Snow Leopard Clones Hit Street

Psystar ships Mac OS X 10.6 on knock-off hardware despite Apple lawsuit.

Paul McDougall, Editor At Large, InformationWeek

September 8, 2009

2 Min Read

Call it a Snow clone. Unauthorized Mac dealer Psystar is defiantly boasting that Apple's newest operating system is available on the cut-rate, generic hardware it hawks over the Internet.

Psystar, which Apple has sued for copyright violation, isn't being shy about its latest attempt to thwart Steve Jobs' lawyers—even when it comes to Snow Leopard, Apple's newest crown jewel.

"We have developed new virtualization technologies to allow our Open Computers to interface with the all-new Mac OS X like never before," Psystar officials wrote last week in a public blog post. "We support Snow Leopard on all new Psystar machines and we're already taking orders for computers with the latest OS from Apple," the company said.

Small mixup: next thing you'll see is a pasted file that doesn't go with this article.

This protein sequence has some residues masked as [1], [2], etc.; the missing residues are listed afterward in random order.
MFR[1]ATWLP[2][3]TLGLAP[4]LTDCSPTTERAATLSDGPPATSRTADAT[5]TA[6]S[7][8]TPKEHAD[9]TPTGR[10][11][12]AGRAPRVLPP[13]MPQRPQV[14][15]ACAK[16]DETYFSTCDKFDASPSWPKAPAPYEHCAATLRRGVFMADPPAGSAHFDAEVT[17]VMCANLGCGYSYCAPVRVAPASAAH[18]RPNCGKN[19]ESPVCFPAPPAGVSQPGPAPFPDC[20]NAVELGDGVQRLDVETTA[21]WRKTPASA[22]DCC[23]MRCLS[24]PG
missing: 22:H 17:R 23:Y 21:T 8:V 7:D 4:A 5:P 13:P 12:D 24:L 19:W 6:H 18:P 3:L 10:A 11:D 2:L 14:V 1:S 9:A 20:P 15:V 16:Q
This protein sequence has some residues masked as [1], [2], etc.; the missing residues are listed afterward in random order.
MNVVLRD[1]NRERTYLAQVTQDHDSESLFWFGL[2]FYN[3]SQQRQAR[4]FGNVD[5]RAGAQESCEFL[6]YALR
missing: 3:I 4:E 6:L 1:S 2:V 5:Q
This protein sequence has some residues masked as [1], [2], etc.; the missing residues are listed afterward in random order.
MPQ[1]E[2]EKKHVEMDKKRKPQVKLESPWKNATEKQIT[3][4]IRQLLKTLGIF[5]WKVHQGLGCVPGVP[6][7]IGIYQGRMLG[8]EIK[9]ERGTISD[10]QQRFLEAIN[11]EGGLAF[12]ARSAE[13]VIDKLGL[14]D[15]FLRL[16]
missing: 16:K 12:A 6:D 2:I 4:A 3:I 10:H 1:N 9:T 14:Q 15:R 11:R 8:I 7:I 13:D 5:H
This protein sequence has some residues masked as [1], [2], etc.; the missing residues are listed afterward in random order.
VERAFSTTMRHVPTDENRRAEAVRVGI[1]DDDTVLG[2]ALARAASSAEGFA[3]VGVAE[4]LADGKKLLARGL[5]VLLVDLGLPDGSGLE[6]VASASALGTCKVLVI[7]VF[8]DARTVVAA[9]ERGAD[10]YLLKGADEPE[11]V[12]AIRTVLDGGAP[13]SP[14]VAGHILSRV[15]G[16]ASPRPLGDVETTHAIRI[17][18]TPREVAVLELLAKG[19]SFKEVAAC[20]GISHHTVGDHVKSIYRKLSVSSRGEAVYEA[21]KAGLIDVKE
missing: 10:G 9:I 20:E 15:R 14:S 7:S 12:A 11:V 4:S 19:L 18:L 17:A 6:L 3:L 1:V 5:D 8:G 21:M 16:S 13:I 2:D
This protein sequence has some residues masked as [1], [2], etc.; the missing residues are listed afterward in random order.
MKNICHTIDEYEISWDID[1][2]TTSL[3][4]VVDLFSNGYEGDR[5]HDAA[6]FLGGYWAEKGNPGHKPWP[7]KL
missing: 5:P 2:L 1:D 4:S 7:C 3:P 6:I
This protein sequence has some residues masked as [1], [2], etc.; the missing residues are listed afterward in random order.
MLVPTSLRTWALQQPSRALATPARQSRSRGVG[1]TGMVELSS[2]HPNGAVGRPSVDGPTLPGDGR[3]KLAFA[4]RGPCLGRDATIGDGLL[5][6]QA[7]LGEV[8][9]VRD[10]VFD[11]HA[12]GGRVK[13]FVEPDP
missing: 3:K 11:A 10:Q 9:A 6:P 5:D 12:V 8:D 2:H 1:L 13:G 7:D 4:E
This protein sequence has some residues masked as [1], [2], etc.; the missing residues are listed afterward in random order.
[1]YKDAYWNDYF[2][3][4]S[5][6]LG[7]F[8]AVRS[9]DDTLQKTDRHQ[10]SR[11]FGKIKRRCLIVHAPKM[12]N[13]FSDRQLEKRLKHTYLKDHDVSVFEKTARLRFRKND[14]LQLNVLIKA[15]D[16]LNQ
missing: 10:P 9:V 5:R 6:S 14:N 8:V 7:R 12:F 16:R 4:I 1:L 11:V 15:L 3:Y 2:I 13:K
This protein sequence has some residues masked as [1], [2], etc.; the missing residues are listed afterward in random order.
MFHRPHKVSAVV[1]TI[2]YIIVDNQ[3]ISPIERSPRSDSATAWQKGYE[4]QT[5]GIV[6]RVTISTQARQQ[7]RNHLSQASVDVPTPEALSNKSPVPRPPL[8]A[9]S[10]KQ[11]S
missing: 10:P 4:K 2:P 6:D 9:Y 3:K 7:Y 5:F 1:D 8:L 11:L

Psystar, however, warned existing customers that they shouldn't attempt to upgrade previously purchased Mac clones to Snow Leopard, aka OS X 10.6. "We ask you not to install the new OS X as it may cause harm to your computer, resulting in possible re-installation of OS X 10.5 and a loss of data," the company stated.

Psystar formally filed for bankruptcy protection earlier this year. Despite that, its legal tussle with Apple remains ongoing in a San Francisco courthouse.

Snow Leopard introduces a number of new features to the Mac operating environment, including 64-bit versions of Finder, Mail, iCal, iChat, and the Safari Web browser.

Mac OS X 10.6 also includes a new multithreading technology called Grand Central Dispatch that should prove popular with gamers and other users that require maximum horsepower for graphics processing and other computationally intensive tasks. GCD enables applications to take full advantage of multi-core processors.

For corporate users, Snow Leopard offers built-in support for Microsoft Exchange Server 2007, a feature that could help Apple make gains in the enterprise and small business computing markets.

About the Author(s)

Paul McDougall

Editor At Large, InformationWeek

Paul McDougall is a former editor for InformationWeek.

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